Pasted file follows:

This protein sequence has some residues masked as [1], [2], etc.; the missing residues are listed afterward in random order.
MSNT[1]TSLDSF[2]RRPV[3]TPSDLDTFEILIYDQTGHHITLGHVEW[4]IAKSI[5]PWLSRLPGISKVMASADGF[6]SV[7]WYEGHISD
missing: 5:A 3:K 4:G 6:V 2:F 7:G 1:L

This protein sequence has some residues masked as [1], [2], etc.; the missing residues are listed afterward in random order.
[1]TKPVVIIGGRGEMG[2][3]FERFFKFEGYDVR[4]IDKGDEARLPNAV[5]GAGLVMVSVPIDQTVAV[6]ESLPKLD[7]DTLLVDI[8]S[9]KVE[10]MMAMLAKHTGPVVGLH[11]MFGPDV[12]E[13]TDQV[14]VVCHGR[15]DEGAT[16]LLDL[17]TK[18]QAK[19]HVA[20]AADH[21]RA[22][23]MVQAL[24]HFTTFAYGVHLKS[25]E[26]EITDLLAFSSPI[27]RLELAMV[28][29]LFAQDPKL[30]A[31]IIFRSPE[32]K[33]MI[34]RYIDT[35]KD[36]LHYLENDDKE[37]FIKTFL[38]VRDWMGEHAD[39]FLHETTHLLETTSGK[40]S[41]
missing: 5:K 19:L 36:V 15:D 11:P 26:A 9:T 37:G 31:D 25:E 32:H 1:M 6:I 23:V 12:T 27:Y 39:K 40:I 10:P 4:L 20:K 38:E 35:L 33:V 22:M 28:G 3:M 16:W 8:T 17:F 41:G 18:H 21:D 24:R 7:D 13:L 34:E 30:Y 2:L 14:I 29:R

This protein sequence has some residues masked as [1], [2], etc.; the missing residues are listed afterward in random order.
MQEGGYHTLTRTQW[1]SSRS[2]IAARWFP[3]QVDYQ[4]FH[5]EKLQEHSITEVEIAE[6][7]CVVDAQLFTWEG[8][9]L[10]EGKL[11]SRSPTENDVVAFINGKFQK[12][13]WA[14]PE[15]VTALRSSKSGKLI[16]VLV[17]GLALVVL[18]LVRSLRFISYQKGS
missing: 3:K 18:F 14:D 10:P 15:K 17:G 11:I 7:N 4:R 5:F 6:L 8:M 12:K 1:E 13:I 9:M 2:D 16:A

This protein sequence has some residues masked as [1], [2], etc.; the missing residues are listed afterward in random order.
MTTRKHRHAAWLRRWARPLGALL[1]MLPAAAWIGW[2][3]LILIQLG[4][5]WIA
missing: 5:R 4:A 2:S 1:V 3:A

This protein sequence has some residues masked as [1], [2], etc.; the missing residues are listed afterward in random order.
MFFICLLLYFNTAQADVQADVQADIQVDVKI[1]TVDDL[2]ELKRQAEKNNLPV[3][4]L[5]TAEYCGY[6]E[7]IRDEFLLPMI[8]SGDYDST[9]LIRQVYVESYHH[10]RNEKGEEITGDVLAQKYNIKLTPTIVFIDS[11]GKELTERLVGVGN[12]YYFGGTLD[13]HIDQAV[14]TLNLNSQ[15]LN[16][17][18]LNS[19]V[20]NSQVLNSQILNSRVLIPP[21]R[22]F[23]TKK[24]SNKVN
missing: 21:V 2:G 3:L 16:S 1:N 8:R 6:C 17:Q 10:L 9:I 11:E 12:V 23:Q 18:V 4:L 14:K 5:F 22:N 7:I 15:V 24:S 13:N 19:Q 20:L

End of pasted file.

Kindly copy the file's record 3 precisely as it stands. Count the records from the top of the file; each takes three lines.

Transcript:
This protein sequence has some residues masked as [1], [2], etc.; the missing residues are listed afterward in random order.
MQEGGYHTLTRTQW[1]SSRS[2]IAARWFP[3]QVDYQ[4]FH[5]EKLQEHSITEVEIAE[6][7]CVVDAQLFTWEG[8][9]L[10]EGKL[11]SRSPTENDVVAFINGKFQK[12][13]WA[14]PE[15]VTALRSSKSGKLI[16]VLV[17]GLALVVL[18]LVRSLRFISYQKGS
missing: 3:K 18:F 14:D 10:P 15:K 17:G 11:I 7:N 4:R 5:F 6:L 8:M 12:K 1:E 13:I 9:M 2:D 16:A